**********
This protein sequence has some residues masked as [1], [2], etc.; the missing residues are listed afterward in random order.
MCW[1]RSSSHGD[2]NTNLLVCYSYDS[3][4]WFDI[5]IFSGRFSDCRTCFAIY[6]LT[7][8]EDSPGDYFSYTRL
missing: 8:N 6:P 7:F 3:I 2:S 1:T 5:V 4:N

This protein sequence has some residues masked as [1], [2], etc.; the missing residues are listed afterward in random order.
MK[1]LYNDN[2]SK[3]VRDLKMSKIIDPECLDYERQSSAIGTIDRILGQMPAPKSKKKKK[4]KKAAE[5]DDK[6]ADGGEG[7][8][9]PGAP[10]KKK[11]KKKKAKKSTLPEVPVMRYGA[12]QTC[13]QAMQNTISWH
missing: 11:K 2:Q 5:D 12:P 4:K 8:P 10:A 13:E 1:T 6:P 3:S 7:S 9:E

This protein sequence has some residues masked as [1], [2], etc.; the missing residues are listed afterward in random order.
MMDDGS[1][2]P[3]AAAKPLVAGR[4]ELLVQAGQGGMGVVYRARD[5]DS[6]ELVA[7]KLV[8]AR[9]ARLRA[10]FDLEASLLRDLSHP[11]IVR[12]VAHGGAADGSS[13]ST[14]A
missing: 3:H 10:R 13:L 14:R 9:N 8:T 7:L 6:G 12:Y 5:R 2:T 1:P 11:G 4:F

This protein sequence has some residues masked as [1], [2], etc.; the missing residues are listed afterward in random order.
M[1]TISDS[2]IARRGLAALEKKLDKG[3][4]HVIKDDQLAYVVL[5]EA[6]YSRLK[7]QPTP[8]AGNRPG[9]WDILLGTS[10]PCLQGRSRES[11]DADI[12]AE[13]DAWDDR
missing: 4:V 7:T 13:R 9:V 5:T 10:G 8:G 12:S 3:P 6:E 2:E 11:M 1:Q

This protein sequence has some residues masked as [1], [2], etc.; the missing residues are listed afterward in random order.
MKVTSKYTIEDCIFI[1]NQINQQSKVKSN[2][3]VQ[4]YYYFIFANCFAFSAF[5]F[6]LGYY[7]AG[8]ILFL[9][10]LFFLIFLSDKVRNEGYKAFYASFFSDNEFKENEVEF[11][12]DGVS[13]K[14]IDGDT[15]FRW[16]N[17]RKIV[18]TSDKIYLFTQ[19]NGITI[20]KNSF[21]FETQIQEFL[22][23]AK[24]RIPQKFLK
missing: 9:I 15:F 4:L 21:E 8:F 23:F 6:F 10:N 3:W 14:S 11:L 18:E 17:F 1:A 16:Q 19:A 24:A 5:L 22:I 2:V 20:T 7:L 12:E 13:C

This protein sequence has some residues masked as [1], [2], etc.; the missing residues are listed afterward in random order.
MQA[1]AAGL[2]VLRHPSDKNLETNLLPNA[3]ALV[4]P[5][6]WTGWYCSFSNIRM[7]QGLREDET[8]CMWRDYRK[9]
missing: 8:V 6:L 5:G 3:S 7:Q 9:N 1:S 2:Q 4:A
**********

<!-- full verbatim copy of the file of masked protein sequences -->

This protein sequence has some residues masked as [1], [2], etc.; the missing residues are listed afterward in random order.
MCW[1]RSSSHGD[2]NTNLLVCYSYDS[3][4]WFDI[5]IFSGRFSDCRTCFAIY[6]LT[7][8]EDSPGDYFSYTRL
missing: 8:N 6:P 7:F 3:I 2:S 1:T 5:V 4:N

This protein sequence has some residues masked as [1], [2], etc.; the missing residues are listed afterward in random order.
MK[1]LYNDN[2]SK[3]VRDLKMSKIIDPECLDYERQSSAIGTIDRILGQMPAPKSKKKKK[4]KKAAE[5]DDK[6]ADGGEG[7][8][9]PGAP[10]KKK[11]KKKKAKKSTLPEVPVMRYGA[12]QTC[13]QAMQNTISWH
missing: 11:K 2:Q 5:D 12:P 4:K 8:P 10:A 13:E 1:T 6:P 3:S 7:S 9:E

This protein sequence has some residues masked as [1], [2], etc.; the missing residues are listed afterward in random order.
MMDDGS[1][2]P[3]AAAKPLVAGR[4]ELLVQAGQGGMGVVYRARD[5]DS[6]ELVA[7]KLV[8]AR[9]ARLRA[10]FDLEASLLRDLSHP[11]IVR[12]VAHGGAADGSS[13]ST[14]A
missing: 3:H 10:R 13:L 14:R 9:N 8:T 7:L 6:G 12:Y 5:R 2:T 1:P 11:G 4:F

This protein sequence has some residues masked as [1], [2], etc.; the missing residues are listed afterward in random order.
M[1]TISDS[2]IARRGLAALEKKLDKG[3][4]HVIKDDQLAYVVL[5]EA[6]YSRLK[7]QPTP[8]AGNRPG[9]WDILLGTS[10]PCLQGRSRES[11]DADI[12]AE[13]DAWDDR
missing: 4:V 7:T 13:R 9:V 5:T 10:G 8:G 12:S 3:P 6:E 2:E 11:M 1:Q

This protein sequence has some residues masked as [1], [2], etc.; the missing residues are listed afterward in random order.
MKVTSKYTIEDCIFI[1]NQINQQSKVKSN[2][3]VQ[4]YYYFIFANCFAFSAF[5]F[6]LGYY[7]AG[8]ILFL[9][10]LFFLIFLSDKVRNEGYKAFYASFFSDNEFKENEVEF[11][12]DGVS[13]K[14]IDGDT[15]FRW[16]N[17]RKIV[18]TSDKIYLFTQ[19]NGITI[20]KNSF[21]FETQIQEFL[22][23]AK[24]RIPQKFLK
missing: 9:I 15:F 4:L 21:E 8:F 23:F 6:F 10:N 3:W 14:S 11:L 18:E 17:F 1:A 16:Q 19:A 24:A 5:L 22:I 2:V 20:T 7:L 12:E 13:C

This protein sequence has some residues masked as [1], [2], etc.; the missing residues are listed afterward in random order.
MQA[1]AAGL[2]VLRHPSDKNLETNLLPNA[3]ALV[4]P[5][6]WTGWYCSFSNIRM[7]QGLREDET[8]CMWRDYRK[9]
missing: 8:V 6:L 5:G 3:S 7:Q 9:N 1:S 2:Q 4:A